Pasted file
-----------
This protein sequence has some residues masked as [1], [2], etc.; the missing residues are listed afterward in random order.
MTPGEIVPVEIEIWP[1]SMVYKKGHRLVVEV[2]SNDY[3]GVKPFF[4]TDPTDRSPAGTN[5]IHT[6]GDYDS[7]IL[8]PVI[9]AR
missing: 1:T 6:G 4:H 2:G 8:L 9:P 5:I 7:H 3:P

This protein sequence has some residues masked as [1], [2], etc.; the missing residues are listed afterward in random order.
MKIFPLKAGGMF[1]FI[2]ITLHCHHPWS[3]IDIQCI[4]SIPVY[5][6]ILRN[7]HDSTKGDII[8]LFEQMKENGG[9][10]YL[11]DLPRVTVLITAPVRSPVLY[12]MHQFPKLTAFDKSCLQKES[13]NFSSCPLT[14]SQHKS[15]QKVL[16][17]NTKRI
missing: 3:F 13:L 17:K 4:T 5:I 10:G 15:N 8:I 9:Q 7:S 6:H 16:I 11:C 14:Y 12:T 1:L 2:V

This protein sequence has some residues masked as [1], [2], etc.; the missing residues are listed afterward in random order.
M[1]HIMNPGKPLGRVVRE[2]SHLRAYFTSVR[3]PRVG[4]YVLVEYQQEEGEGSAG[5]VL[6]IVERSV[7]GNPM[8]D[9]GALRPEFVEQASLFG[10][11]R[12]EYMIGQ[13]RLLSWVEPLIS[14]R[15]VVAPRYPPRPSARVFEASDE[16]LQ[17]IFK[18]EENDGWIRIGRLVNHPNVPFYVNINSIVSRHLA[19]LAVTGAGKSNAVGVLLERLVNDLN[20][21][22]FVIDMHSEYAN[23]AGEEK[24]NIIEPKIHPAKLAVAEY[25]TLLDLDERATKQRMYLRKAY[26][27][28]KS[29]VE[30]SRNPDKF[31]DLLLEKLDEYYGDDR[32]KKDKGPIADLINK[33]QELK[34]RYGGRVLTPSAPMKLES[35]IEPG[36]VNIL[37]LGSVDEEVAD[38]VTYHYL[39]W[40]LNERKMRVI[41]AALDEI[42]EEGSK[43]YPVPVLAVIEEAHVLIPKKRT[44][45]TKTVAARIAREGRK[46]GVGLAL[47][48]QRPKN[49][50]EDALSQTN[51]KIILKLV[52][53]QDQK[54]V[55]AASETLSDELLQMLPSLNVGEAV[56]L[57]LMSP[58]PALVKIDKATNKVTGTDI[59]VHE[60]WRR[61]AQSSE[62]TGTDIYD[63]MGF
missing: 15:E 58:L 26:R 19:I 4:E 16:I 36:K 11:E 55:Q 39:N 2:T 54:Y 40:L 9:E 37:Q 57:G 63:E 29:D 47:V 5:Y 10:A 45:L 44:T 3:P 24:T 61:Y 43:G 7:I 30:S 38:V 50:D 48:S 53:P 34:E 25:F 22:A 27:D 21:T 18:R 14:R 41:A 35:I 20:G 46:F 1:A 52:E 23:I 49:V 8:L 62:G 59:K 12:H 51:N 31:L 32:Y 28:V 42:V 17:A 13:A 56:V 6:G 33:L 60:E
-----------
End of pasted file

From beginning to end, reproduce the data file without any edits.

This protein sequence has some residues masked as [1], [2], etc.; the missing residues are listed afterward in random order.
MTPGEIVPVEIEIWP[1]SMVYKKGHRLVVEV[2]SNDY[3]GVKPFF[4]TDPTDRSPAGTN[5]IHT[6]GDYDS[7]IL[8]PVI[9]AR
missing: 1:T 6:G 4:H 2:G 8:L 9:P 5:I 7:H 3:P

This protein sequence has some residues masked as [1], [2], etc.; the missing residues are listed afterward in random order.
MKIFPLKAGGMF[1]FI[2]ITLHCHHPWS[3]IDIQCI[4]SIPVY[5][6]ILRN[7]HDSTKGDII[8]LFEQMKENGG[9][10]YL[11]DLPRVTVLITAPVRSPVLY[12]MHQFPKLTAFDKSCLQKES[13]NFSSCPLT[14]SQHKS[15]QKVL[16][17]NTKRI
missing: 3:F 13:L 17:K 4:T 5:I 10:G 15:N 8:I 9:Q 7:S 6:H 16:I 11:C 14:Y 12:T 1:L 2:V

This protein sequence has some residues masked as [1], [2], etc.; the missing residues are listed afterward in random order.
M[1]HIMNPGKPLGRVVRE[2]SHLRAYFTSVR[3]PRVG[4]YVLVEYQQEEGEGSAG[5]VL[6]IVERSV[7]GNPM[8]D[9]GALRPEFVEQASLFG[10][11]R[12]EYMIGQ[13]RLLSWVEPLIS[14]R[15]VVAPRYPPRPSARVFEASDE[16]LQ[17]IFK[18]EENDGWIRIGRLVNHPNVPFYVNINSIVSRHLA[19]LAVTGAGKSNAVGVLLERLVNDLN[20][21][22]FVIDMHSEYAN[23]AGEEK[24]NIIEPKIHPAKLAVAEY[25]TLLDLDERATKQRMYLRKAY[26][27][28]KS[29]VE[30]SRNPDKF[31]DLLLEKLDEYYGDDR[32]KKDKGPIADLINK[33]QELK[34]RYGGRVLTPSAPMKLES[35]IEPG[36]VNIL[37]LGSVDEEVAD[38]VTYHYL[39]W[40]LNERKMRVI[41]AALDEI[42]EEGSK[43]YPVPVLAVIEEAHVLIPKKRT[44][45]TKTVAARIAREGRK[46]GVGLAL[47][48]QRPKN[49][50]EDALSQTN[51]KIILKLV[52][53]QDQK[54]V[55]AASETLSDELLQMLPSLNVGEAV[56]L[57]LMSP[58]PALVKIDKATNKVTGTDI[59]VHE[60]WRR[61]AQSSE[62]TGTDIYD[63]MGF
missing: 15:E 58:L 26:R 19:I 4:E 16:I 36:K 11:E 55:Q 39:N 2:T 54:Y 40:L 9:E 37:Q 57:G 63:E 29:D 47:V 5:Y 10:A 45:L 44:T 3:P 24:T 61:Y 43:G 7:I 30:S 38:V 50:D 48:S 53:P 34:E 25:F 22:A 27:D 21:T 18:R 14:R 41:A 35:I 20:G 46:F 1:A 52:E 23:I 49:V 8:L 62:G 59:K 12:H 51:N 31:L 32:Y 28:V 42:V 17:A 13:A 56:V 6:G 33:L 60:E